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Cyber-Rights: Internet telephony before the FCC


Internet telephony before the FCC

More and more people are using software products to send their voices over the Internet - a kind of product called Internet telephone. An organization of telephone companies named ACTA petitioned the FCC to stop or regulate these products. Opposing views include a letter from the Clinton Administration to the FCC, a declaration from CPSR, a comment from CPT, and a statement by a consortium of Internet telephone companies. FCC Chairperson Reed Hunt announced in September 1996 that they would not regulate the Internet.

In a report to Congress, though, the FCC admitted that a certain narrow range of Internet services could be considered telecommunications: companies providing gateways that people use to make long-distance phone calls from ordinary telephone headsets over the Internet. While the FCC took no regulatory action, the Bellsouth local phone company took the law in its own hands and announced in September 1998 that it would start placing access charges on these services. US West, another local company, followed quickly.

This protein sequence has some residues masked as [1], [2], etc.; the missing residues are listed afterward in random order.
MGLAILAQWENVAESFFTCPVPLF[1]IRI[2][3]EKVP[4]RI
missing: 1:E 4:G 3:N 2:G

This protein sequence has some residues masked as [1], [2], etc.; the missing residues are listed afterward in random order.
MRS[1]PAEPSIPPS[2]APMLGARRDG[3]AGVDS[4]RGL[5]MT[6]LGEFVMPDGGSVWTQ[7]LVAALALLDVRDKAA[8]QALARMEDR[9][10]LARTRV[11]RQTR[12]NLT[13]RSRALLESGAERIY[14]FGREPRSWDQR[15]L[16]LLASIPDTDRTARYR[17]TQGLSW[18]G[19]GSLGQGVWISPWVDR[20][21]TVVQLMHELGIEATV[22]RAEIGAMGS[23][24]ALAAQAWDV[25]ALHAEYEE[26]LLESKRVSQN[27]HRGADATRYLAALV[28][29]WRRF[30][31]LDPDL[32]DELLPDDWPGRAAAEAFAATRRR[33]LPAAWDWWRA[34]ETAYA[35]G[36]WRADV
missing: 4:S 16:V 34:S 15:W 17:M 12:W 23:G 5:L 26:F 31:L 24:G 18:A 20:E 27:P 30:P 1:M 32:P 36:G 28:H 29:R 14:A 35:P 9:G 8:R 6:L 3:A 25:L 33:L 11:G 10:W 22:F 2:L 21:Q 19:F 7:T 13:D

Outside of North America, and especially in countries that still have monopoly long-distance telephone companies, Internet telephony is even more popular as a way around extremely high charges. In India, as reported by a CPSR activist, the telephone company has blocked access to Internet telephony providers.

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Last updated: June 9, 2000

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